US 3680138 A
A circular aperture waveguide emitting element of cross-section comparable with the emitted wavelengths is made to have a linear polarization output by a cross-mode reflector which is a resonant bar mounted on a window located in the aperture.
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Description (OCR text may contain errors)
UR 3968Oa138 United States Patent Wheeler  July 25, 1972 CROSS-MODE REFLECTOR FOR THE Refer n Cited FRONT ELEMENT OF AN ARRAY UNITED STATES PATENTS AN TENNA 3,26l,0l s 7/1966 Mast ..343/7s9 nvcntor; Harold A. wheeler Smithtown 3,541,560 11/1970 Lyon et al.... ...,.343/756 [731 Ass'gneei The Unmd America is 3,553,707 1/1971 Yang et al ..343/786 represented by the Secretary of the Army 22 Filed; Sept 2 1970 Primary Examiner-Eli Lieberman Attorney-Charles K. Wright, Jr., William G. Gapcynski,  APPL 73,822 Lawrence A. Neureither, Leonard Flank, Jack W. Voigt and James T. Deaton  U.S. Cl ..343/756, 343/778, 343/784,
333 9 M  ABSTRACT  Int. Cl. ..H0lq 19/00 A circular a perture waveguide emitting element of cross-sec-  Field of Search ..343/756, 768, 770, 786, 789, ion comparable with the emitted wavelengths is made to have a linear polarization output by a cross-mode reflector which is a resonant bar mounted on a window located in the aperture.
5 Claims, 2 Drawing Figures PATENTEBJlILzs I972 3.680.138
IN ENTOR Horbld A.Wheeler,
CROSS-MODE REFLECTOR FOR TIE FRONT ELEIVENT OF AN ARRAY ANTENNA BACKGROUND OF THE INVENTION This invention is directed to the field of radar elements, particularly to the emitting front element of a phase-array radar. It is necessary to have a circular aperture for the front element so as to obtain good broadband performance. This is also necessary to obtain a better scan performance. The circular design is also the easiest shape for achieving the hard, flush 1 design made necessary in a nuclear environment. This environment also makes necessary the use of a ceramic window in the circular aperture. When an uncompensated circular front element array is scanned in the skew planes, the cross TE-ll mode can be excited in the elements by mutual coupling. The power in the cross-mode will be reflected inside the elements and reradiated. Since the normal and the cross TE-ll modes will in general differ in phase, elliptical polarization will result. The best way to solve this cross-mode problem would be to make the aperture of the element a slot with the narrow dimension below cutoff to the cross-mode. Since the design and tactical conditions will not allow this, there is a need for the present invention which uses circular aperture front elements with a dimension below cutoff but modified so that they look like a slot in terms of polarization performance.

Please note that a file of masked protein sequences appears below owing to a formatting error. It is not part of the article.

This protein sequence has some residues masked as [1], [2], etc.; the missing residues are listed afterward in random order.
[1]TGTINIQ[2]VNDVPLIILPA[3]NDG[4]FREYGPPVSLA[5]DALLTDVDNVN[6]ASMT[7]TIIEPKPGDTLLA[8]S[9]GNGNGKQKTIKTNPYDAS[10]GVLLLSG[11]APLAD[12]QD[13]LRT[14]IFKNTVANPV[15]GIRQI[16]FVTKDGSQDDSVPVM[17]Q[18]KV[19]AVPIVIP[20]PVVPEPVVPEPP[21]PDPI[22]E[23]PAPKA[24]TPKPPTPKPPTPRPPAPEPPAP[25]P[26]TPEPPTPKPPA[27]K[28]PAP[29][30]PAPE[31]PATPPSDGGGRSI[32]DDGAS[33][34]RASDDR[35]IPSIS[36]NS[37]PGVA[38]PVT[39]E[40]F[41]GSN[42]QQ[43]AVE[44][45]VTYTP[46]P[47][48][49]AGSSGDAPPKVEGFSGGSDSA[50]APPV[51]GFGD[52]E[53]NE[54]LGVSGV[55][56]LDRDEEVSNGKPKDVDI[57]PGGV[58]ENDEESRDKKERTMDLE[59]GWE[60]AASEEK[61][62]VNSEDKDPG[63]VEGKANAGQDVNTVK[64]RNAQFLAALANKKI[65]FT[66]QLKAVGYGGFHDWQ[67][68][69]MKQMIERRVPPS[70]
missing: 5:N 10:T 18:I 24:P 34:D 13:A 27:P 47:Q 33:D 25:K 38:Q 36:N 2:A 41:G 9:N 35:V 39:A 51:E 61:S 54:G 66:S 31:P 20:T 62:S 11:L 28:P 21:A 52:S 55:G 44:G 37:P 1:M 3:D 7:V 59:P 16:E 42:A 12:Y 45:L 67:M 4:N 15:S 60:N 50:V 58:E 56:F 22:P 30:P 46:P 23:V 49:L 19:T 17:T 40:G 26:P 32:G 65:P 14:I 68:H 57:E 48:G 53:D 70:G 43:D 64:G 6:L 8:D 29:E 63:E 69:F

SUMMARY OF THE INVENTION This invention is directed towards the modification of the front element of a phase-array radar so that the beam radiated from the array remains essentially linearly polarized even through the front elements have circular apertures. The radiating front elements each consist of a full-wave loop and a ceramic window enclosed in a circular waveguide shell. The window is located in the aperture plane of the array. The input power to the element is provided by a coaxial connector. One side of the full-wave radiating loop is fastened to the coaxial connector and the other side is connected to the base (floor) of the element. The ceramic disc is mounted in the waveguide shell at the front. A resonant cross-mode reflector is fastened to the window. Ground-plane contacts are provided to give electrical continuity between the elements. A mounting flange is used to bolt the element to the array structure. In order to obtain peak-power capacity, the cross-mode reflector has all its corners rounded and its ends are spherical and bent away from the dielectric window. The cross-mode reflector acts as a short circuit to any cross-polarized radiation, while having little effect on the normal mode impedance. Radiated polarization from the array of the circular elements having the crossmode reflectors present will be similar to the radiation of a magnetic dipole, or a narrow slot with its narrow dimension below cutoff at the frequency of operation.